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His 1793 book, The Morbid Anatomy of Some of the Most Important Parts of the Human Body, is considered the first systematic study of pathology, and the first publication in English on pathology as a separate subject. He is credited with first identifying transposition of the great vessels (TGV) and situs inversus.
Longo, L D (December 1975). "Classic pages in obstetrics and gynecology: an account of a particular change of structure in the human ovarium. Matthew Baillie, 1789". Am. J. Obstet. Gynecol.123 (7): 770. PMID1106198.
Tubbs, R Shane; Loukas Marios; Shoja Mohammadali M; Oakes W Jerry (October 2007). "Matthew Baillie (1761-1823) and his early detailed descriptions of childhood hydrocephalus in the Morbid Anatomy". J. Neurosurg.107 (4 Suppl): 338-41. doi:10.3171/PED-07/10/338. PMID17941502.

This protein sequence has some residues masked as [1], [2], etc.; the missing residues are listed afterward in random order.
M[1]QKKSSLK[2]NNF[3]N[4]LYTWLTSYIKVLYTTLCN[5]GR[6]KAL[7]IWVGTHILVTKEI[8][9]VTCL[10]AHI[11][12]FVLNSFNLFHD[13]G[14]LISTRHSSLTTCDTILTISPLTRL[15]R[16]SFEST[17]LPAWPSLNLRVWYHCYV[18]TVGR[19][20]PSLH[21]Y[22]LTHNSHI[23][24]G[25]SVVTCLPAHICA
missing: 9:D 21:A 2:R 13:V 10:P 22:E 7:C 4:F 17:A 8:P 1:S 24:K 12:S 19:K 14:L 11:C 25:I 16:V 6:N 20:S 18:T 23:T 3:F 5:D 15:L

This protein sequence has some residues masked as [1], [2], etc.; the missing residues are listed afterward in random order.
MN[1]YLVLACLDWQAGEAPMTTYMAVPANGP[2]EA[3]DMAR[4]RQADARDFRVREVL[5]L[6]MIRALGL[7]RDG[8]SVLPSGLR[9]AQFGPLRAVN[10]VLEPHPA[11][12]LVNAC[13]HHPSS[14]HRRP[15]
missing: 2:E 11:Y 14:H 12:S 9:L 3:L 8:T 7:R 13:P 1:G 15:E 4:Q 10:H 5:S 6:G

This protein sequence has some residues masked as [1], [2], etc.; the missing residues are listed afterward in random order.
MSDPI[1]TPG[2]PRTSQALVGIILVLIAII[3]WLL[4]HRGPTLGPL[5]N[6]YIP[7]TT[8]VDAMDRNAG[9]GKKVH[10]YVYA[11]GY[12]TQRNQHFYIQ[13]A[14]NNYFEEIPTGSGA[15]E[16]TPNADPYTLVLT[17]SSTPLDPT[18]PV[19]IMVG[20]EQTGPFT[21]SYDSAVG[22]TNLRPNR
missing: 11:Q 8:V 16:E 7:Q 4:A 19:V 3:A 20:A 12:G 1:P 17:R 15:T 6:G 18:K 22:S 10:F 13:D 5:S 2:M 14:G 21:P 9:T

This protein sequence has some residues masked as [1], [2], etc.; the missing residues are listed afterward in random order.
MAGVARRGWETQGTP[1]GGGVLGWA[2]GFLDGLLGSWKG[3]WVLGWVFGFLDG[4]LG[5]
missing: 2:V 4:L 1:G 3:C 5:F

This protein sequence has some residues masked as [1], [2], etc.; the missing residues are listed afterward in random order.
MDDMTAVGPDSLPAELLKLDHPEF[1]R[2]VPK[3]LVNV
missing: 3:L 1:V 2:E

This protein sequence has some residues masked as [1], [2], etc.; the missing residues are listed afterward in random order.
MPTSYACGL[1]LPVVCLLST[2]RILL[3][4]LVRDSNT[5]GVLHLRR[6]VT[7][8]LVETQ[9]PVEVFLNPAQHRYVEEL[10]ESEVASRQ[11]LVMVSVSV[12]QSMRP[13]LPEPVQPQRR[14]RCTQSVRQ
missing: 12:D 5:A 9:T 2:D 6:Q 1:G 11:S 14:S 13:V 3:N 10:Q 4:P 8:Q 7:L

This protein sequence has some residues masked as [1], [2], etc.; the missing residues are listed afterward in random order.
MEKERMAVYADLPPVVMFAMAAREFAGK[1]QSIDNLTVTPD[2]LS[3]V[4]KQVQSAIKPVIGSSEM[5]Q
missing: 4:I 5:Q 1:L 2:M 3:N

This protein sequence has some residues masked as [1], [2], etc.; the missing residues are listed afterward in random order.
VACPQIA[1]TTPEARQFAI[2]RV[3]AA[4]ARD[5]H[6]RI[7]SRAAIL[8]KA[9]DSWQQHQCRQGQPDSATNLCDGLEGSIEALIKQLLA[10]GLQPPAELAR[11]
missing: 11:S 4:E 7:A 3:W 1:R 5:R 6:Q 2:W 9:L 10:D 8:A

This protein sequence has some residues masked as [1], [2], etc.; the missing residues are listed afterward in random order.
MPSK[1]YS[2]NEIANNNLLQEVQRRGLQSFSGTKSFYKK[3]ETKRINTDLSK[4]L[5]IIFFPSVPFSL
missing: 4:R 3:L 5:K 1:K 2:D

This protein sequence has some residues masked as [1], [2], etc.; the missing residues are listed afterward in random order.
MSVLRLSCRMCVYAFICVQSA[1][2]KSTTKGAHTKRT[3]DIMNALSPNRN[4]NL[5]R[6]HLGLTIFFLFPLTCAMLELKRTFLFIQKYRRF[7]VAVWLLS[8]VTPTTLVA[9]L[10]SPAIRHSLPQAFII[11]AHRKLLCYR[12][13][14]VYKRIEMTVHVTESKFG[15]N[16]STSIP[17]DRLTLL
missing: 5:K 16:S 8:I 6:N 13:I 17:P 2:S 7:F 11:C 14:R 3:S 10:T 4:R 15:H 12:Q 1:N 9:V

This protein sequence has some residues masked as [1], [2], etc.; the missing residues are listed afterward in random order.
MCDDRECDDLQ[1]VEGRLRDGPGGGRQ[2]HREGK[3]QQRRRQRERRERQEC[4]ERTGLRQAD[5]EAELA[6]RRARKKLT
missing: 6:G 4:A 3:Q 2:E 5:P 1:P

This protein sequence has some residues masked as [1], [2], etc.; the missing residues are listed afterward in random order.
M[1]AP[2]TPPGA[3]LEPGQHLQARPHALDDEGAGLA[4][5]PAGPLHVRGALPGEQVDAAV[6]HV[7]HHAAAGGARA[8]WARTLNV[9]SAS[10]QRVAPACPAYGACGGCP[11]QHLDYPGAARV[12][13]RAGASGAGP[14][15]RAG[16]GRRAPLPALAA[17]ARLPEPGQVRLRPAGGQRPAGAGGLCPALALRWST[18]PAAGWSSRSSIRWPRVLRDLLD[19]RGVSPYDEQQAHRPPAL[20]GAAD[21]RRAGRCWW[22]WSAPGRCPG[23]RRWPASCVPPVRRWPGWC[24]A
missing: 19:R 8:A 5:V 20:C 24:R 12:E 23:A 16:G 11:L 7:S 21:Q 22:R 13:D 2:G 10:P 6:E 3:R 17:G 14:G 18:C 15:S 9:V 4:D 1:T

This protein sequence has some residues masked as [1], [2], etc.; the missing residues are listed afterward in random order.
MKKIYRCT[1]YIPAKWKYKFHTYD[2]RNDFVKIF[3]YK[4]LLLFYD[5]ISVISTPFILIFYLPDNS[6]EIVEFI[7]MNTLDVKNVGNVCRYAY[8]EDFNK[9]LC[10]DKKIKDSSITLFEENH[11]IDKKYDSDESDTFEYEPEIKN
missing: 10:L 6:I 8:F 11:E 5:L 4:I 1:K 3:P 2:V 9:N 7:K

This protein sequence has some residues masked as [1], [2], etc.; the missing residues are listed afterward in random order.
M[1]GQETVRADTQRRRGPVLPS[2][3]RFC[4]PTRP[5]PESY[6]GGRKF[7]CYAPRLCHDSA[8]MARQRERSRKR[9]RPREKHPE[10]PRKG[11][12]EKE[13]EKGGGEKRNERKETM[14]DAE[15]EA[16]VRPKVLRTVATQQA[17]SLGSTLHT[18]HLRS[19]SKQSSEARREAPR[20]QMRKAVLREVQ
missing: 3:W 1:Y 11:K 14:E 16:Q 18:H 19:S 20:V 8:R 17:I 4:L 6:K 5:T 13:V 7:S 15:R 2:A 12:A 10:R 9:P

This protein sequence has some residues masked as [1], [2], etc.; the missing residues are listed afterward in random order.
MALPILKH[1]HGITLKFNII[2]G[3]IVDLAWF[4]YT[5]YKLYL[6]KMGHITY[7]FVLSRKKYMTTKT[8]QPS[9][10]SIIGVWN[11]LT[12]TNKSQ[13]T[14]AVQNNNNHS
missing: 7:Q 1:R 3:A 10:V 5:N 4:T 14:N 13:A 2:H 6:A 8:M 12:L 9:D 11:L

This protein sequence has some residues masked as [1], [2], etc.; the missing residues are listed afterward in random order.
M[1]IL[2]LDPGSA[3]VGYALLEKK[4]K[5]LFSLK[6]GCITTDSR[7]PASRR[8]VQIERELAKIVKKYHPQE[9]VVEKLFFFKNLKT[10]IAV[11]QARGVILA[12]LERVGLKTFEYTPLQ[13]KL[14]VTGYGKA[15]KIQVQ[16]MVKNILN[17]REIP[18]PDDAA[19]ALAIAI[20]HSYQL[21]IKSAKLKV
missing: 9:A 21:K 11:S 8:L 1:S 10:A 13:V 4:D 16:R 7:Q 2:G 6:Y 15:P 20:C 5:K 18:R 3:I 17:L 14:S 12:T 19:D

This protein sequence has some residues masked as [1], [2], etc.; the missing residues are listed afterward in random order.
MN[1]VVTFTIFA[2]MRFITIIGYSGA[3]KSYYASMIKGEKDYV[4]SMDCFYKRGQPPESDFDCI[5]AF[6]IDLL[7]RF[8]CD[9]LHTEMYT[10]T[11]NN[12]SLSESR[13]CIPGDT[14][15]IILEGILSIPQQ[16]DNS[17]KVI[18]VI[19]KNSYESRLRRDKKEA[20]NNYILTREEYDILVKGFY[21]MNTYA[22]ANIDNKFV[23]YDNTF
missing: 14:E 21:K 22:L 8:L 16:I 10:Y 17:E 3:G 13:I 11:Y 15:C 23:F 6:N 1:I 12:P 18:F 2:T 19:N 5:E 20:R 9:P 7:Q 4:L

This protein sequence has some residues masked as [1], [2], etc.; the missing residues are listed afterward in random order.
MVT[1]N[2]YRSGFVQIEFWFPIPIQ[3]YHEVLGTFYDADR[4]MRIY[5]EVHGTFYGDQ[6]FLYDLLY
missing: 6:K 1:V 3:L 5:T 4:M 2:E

Carr, I (1992). ""Not on the outward appearance .... but on the heart." Matthew Baillie and cardiology". The Canadian Journal of Cardiology. 8 (1): 78-82. PMID1617515.
Attwood, H D (August 1979). "Matthew Baillie--a possible early description of amniotic fluid embolism". The Australian & New Zealand Journal of Obstetrics & Gynaecology. 19 (3): 176-7. doi:10.1111/j.1479-828X.1979.tb02749.x. PMID391211.